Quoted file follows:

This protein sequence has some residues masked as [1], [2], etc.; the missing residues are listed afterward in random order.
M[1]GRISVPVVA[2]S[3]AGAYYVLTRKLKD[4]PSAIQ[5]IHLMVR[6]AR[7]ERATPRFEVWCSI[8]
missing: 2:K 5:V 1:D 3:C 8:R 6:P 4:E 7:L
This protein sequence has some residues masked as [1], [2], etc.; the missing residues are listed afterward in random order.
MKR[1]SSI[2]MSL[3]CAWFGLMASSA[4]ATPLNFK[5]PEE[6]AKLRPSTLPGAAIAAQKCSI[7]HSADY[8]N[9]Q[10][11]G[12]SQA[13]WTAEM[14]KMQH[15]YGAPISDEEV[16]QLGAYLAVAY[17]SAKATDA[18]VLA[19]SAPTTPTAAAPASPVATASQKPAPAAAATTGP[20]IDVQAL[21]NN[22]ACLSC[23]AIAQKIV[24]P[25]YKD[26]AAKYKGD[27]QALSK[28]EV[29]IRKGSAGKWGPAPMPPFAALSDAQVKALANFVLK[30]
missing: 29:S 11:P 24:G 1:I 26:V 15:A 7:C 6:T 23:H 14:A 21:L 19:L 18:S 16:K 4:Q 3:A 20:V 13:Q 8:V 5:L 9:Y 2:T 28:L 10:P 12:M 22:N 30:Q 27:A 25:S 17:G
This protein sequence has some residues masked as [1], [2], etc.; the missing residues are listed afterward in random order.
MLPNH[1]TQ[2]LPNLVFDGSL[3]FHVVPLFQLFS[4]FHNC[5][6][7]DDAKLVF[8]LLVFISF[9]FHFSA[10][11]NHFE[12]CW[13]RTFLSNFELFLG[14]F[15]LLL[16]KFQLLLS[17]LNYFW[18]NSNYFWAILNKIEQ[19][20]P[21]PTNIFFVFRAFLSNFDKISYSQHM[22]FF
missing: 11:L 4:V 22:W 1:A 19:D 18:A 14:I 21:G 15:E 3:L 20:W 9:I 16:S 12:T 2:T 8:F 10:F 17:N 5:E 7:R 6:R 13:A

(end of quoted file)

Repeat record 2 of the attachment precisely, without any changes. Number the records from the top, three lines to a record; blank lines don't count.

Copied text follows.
This protein sequence has some residues masked as [1], [2], etc.; the missing residues are listed afterward in random order.
MKR[1]SSI[2]MSL[3]CAWFGLMASSA[4]ATPLNFK[5]PEE[6]AKLRPSTLPGAAIAAQKCSI[7]HSADY[8]N[9]Q[10][11]G[12]SQA[13]WTAEM[14]KMQH[15]YGAPISDEEV[16]QLGAYLAVAY[17]SAKATDA[18]VLA[19]SAPTTPTAAAPASPVATASQKPAPAAAATTGP[20]IDVQAL[21]NN[22]ACLSC[23]AIAQKIV[24]P[25]YKD[26]AAKYKGD[27]QALSK[28]EV[29]IRKGSAGKWGPAPMPPFAALSDAQVKALANFVLK[30]
missing: 29:S 11:P 24:G 1:I 26:V 15:A 7:C 6:T 23:H 14:A 21:L 19:L 18:S 16:K 4:Q 3:A 20:V 13:Q 8:V 5:L 9:Y 2:T 28:L 10:P 12:M 22:N 30:Q 27:A 25:S 17:G